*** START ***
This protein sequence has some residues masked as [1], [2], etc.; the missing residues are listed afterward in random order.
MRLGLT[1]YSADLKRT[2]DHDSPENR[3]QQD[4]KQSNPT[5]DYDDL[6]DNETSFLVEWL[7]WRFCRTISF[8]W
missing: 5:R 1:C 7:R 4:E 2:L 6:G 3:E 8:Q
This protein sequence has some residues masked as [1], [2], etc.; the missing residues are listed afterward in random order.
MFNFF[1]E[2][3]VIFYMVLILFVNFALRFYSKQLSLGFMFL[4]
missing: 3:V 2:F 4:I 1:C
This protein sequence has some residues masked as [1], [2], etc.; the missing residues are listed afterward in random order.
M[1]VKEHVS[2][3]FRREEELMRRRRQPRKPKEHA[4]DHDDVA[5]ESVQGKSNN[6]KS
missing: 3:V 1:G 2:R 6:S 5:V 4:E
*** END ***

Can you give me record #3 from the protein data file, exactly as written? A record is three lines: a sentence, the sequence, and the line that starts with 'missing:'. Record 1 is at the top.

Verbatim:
This protein sequence has some residues masked as [1], [2], etc.; the missing residues are listed afterward in random order.
M[1]VKEHVS[2][3]FRREEELMRRRRQPRKPKEHA[4]DHDDVA[5]ESVQGKSNN[6]KS
missing: 3:V 1:G 2:R 6:S 5:V 4:E